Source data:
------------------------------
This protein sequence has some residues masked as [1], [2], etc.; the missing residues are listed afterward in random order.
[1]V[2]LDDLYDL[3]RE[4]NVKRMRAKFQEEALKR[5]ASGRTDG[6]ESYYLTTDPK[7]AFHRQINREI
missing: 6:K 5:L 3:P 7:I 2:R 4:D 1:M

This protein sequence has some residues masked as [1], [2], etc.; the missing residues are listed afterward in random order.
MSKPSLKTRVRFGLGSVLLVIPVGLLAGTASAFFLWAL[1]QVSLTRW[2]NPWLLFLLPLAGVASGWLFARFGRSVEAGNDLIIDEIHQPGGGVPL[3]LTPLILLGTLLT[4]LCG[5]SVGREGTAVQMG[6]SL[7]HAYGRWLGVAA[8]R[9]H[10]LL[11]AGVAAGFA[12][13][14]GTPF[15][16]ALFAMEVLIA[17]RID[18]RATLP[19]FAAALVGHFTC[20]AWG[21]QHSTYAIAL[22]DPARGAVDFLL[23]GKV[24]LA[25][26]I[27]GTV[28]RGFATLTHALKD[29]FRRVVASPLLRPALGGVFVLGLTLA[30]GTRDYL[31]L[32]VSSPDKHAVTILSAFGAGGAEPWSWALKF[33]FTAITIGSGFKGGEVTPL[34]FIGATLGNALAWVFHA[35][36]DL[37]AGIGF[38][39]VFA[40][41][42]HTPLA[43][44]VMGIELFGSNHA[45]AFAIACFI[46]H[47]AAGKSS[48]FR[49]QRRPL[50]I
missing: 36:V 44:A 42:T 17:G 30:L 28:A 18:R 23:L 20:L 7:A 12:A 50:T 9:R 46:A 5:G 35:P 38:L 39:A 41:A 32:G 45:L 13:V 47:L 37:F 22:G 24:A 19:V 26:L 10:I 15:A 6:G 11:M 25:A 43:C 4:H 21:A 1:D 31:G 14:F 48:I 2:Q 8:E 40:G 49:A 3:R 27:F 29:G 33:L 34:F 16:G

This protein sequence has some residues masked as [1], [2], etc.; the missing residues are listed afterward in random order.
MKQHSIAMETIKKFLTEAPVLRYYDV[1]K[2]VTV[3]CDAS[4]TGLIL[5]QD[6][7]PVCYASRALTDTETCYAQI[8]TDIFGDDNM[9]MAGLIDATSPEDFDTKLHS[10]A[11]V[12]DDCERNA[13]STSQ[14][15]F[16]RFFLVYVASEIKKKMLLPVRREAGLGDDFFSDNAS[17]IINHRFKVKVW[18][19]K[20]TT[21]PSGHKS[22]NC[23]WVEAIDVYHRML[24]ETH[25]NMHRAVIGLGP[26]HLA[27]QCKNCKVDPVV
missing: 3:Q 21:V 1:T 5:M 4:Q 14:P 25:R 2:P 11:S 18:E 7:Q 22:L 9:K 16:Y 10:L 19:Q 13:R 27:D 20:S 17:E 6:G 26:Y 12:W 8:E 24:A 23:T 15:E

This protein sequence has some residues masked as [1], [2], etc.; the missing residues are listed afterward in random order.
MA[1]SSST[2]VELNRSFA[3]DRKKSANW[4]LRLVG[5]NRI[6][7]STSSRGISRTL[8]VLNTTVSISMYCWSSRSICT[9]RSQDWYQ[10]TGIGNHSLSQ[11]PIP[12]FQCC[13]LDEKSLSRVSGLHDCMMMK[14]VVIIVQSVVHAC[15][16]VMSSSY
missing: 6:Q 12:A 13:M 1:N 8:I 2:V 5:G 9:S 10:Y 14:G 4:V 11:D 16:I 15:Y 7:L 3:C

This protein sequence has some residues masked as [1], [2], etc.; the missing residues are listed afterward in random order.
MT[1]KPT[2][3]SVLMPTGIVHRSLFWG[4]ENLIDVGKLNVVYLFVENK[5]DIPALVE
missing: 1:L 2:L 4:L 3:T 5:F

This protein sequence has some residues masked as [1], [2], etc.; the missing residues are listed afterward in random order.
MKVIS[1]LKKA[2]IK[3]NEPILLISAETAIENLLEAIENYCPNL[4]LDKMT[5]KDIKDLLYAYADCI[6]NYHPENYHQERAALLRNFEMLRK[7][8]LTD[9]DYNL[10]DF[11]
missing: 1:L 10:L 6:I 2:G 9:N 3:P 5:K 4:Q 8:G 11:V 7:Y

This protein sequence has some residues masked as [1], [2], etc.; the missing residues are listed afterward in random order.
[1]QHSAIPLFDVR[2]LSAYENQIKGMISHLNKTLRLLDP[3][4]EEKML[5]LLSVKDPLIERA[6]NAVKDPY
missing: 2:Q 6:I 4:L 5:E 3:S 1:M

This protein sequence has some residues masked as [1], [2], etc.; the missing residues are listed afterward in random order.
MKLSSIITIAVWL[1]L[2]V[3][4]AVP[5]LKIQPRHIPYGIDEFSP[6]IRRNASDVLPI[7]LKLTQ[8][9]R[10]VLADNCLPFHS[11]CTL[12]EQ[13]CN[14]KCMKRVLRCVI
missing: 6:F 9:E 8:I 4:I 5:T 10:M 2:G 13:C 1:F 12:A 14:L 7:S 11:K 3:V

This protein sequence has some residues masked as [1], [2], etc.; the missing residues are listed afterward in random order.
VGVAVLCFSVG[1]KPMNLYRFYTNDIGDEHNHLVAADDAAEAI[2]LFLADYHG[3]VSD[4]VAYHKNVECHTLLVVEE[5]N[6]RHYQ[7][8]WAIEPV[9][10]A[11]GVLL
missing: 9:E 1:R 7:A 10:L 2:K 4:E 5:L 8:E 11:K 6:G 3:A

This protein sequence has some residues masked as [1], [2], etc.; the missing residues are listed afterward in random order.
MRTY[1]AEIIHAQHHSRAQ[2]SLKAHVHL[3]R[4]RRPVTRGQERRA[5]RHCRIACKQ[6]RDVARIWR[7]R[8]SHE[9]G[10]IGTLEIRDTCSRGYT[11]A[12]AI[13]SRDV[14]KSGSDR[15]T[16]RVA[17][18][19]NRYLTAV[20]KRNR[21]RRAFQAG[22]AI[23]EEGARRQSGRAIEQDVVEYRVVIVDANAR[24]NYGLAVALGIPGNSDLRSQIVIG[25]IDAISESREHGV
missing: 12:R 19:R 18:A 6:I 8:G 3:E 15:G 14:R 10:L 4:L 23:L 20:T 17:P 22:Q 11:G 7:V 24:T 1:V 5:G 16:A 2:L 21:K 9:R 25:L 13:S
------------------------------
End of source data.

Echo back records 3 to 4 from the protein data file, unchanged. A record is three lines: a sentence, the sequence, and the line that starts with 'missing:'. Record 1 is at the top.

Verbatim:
This protein sequence has some residues masked as [1], [2], etc.; the missing residues are listed afterward in random order.
MKQHSIAMETIKKFLTEAPVLRYYDV[1]K[2]VTV[3]CDAS[4]TGLIL[5]QD[6][7]PVCYASRALTDTETCYAQI[8]TDIFGDDNM[9]MAGLIDATSPEDFDTKLHS[10]A[11]V[12]DDCERNA[13]STSQ[14][15]F[16]RFFLVYVASEIKKKMLLPVRREAGLGDDFFSDNAS[17]IINHRFKVKVW[18][19]K[20]TT[21]PSGHKS[22]NC[23]WVEAIDVYHRML[24]ETH[25]NMHRAVIGLGP[26]HLA[27]QCKNCKVDPVV
missing: 3:Q 21:V 1:T 5:M 4:Q 14:P 25:R 2:P 11:S 18:E 7:Q 22:L 9:K 16:Y 10:L 19:Q 13:R 27:D 20:S 17:E 6:G 26:Y 12:W 8:E 24:A 23:T 15:E

This protein sequence has some residues masked as [1], [2], etc.; the missing residues are listed afterward in random order.
MA[1]SSST[2]VELNRSFA[3]DRKKSANW[4]LRLVG[5]NRI[6][7]STSSRGISRTL[8]VLNTTVSISMYCWSSRSICT[9]RSQDWYQ[10]TGIGNHSLSQ[11]PIP[12]FQCC[13]LDEKSLSRVSGLHDCMMMK[14]VVIIVQSVVHAC[15][16]VMSSSY
missing: 6:Q 12:A 13:M 1:N 8:I 2:V 5:G 9:S 10:Y 14:G 4:V 11:D 16:I 15:Y 7:L 3:C